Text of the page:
Sermon, Pentecost 18B, Sunday September 23, 2018
10 A wife of noble character who can find? She is worth far more than rubies.
11 Her husband has full confidence in her and lacks nothing of value.
12 She brings him good, not harm, all the days of her life.
13 She selects wool and flax and works with eager hands.
14 She is like the merchant ships, bringing her food from afar.
15 She gets up while it is still night; she provides food for her family and portions for her female servants.
16 She considers a field and buys it; out of her earnings she plants a vineyard.
17 She sets about her work vigorously; her arms are strong for her tasks.
18 She sees that her trading is profitable, and her lamp does not go out at night.
19 In her hand she holds the distaff and grasps the spindle with her fingers.
20 She opens her arms to the poor and extends her hands to the needy.
21 When it snows, she has no fear for her household; for all of them are clothed in scarlet.
22 She makes coverings for her bed; she is clothed in fine linen and purple.
23 Her husband is respected at the city gate, where he takes his seat among the elders of the land.
24 She makes linen garments and sells them, and supplies the merchants with sashes.
25 She is clothed with strength and dignity; she can laugh at the days to come.
26 She speaks with wisdom, and faithful instruction is on her tongue.
27 She watches over the affairs of her household and does not eat the bread of idleness.
28 Her children arise and call her blessed; her husband also, and he praises her:
29 “Many women do noble things, but you surpass them all.”
30 Charm is deceptive, and beauty is fleeting; but a woman who fears the Lord is to be praised.
31 Honor her for all that her hands have done, and let her works bring her praise at the city gate.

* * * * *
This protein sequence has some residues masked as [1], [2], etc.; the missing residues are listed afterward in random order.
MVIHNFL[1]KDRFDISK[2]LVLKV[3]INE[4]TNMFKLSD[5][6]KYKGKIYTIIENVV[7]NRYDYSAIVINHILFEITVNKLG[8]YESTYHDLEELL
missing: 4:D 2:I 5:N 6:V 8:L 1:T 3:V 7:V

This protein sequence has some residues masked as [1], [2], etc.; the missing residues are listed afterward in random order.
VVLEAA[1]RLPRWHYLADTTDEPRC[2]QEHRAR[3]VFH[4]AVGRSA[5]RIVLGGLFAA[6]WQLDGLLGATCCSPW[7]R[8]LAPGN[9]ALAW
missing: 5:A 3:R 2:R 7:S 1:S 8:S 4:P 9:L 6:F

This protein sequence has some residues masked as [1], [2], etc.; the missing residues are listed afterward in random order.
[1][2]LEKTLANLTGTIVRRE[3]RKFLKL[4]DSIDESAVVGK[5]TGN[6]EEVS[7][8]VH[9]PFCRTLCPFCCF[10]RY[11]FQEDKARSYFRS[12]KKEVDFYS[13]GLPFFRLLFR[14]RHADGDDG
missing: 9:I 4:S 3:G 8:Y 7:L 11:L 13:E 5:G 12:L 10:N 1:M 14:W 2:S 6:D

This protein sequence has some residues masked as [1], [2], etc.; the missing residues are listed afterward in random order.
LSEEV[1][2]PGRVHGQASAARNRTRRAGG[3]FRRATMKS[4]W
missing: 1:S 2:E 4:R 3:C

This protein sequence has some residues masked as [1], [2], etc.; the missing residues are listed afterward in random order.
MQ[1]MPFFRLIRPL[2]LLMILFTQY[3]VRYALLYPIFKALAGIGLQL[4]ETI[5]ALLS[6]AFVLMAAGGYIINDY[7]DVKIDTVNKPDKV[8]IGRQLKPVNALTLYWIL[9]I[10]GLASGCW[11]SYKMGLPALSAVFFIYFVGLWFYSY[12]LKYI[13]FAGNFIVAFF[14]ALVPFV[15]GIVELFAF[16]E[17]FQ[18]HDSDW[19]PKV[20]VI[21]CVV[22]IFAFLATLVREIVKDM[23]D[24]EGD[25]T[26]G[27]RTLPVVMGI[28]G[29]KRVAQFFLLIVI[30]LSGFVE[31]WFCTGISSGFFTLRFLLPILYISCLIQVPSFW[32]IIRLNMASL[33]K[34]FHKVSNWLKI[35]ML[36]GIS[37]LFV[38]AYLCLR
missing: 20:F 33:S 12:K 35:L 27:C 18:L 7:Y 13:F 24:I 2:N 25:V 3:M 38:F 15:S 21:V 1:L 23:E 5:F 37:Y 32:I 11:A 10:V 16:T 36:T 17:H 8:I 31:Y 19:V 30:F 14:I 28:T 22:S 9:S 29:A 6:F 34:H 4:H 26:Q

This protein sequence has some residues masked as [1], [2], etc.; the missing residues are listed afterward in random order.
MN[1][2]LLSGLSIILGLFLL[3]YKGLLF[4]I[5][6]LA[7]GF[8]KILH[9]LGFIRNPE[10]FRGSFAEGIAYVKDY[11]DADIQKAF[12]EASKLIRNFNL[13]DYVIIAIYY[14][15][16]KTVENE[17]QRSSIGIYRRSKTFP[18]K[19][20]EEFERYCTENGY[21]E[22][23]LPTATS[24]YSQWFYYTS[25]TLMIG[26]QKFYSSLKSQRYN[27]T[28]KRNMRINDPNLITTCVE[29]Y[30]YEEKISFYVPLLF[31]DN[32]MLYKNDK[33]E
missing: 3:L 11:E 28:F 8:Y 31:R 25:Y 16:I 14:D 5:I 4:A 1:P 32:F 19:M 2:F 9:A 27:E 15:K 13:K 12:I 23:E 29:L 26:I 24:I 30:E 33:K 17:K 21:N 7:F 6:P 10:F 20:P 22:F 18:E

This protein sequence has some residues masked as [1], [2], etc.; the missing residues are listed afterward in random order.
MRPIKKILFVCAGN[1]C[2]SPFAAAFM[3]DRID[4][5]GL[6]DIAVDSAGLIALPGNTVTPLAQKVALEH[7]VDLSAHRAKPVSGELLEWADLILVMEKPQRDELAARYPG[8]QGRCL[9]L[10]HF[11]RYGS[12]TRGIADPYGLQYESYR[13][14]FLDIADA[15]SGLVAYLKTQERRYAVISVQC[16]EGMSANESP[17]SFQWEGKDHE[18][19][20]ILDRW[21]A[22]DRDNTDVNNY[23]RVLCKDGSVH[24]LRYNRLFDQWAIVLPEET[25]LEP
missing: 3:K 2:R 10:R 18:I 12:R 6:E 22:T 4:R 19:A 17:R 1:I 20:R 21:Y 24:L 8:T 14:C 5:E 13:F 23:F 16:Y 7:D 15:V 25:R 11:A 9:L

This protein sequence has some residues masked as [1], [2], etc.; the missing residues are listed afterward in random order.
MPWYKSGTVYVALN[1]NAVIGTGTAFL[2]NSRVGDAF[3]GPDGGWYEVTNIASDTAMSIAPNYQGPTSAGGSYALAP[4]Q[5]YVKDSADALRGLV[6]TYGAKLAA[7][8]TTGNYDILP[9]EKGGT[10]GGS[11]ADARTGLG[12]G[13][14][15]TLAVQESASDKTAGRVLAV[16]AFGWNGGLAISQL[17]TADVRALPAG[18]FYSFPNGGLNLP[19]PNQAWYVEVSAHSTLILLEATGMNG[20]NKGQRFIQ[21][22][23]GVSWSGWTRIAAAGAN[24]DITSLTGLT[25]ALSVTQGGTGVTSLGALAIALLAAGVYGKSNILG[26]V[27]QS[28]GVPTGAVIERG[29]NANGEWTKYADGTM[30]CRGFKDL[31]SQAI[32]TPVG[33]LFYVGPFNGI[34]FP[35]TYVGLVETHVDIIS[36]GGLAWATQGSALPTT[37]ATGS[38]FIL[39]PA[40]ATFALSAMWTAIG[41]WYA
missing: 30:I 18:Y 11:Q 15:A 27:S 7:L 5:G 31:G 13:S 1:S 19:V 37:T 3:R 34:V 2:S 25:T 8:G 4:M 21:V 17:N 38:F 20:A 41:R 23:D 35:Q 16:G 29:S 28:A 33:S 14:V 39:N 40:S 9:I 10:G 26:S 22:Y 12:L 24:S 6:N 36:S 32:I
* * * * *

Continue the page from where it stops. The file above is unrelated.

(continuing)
I feel like I am taking my life into my own hands in listening to this first word from Proverbs. It is a last poem about ‘A wife of noble character’. Sounds so sexist to our modern ears!
I was going to avoid this text. All the more reason to not do that. I am glad I didn’t avoid it. There is good news in it – for woman and men.
This poem draws a strong response. It is either an affirming word to women or the dead opposite. Some find great affirmation of who they are and what they are called to do, and others find this is a totally male dominated word that expects the impossible from woman.
This ‘noble woman’ is perfect in some people’s eyes and in others, she a woman to be pitied for being oppressed and subservient to so many unreasonable expectations and wrong views of women!
This one woman, who is the “ideal” one, is also one that “a man cannot find”. No wonder! She’s working too hard!
She’s working hard everywhere (v 4, 15-16);
bringing her food from afar.
getting up while it is still night;
working for family and employees.
Buying real estate, planting vines. (v14, 16)
She is working on everything (verses 15a, 16, 18a, 19, 24a),
Food, land purchasing, business, making clothes
She is working for everybody (verses 12, 15b, 20, 21b, 24b, 27a).
Husband, family, staff, those in need, colleagues in industry
Is this picture of some ‘ideal’ woman a terrible work of patronizing male arrogance or something more?
I can see the question. Some site this poem in praise of wives and mums. But it is also easy to hear it as a male commendation of women and “woman’s work.” – a real put down of the value of a woman and her contribution to life in all spheres.
But in a closer look, I notice two things about her.
- This “perfect wife” is not contained to the kitchen scrubbing dishes.
- Nor is she some quite subservient mouse who never says anything.
While she clearly takes care of her husband (v 11-12) and household (v 15, 21, 27) and excels at household activities (v 13, 15, 19, 22) she is quite active in her world.
- She is a successful businesswoman. She knows real estate, grapes and viticulture.
- She works hard and plans ahead.
- She knows how to dress for success, how to run a business and can match it with captains of merchant industry.
- The reason her husband is well known has a lot to do with her character and contribution.
And she has a heart. She “opens her hand to the poor and reaches out her hands to the needy”.
This woman is also far from a silent partner who does not say boo. She speaks with wisdom and the “teaching of kindness” comes from her mouth.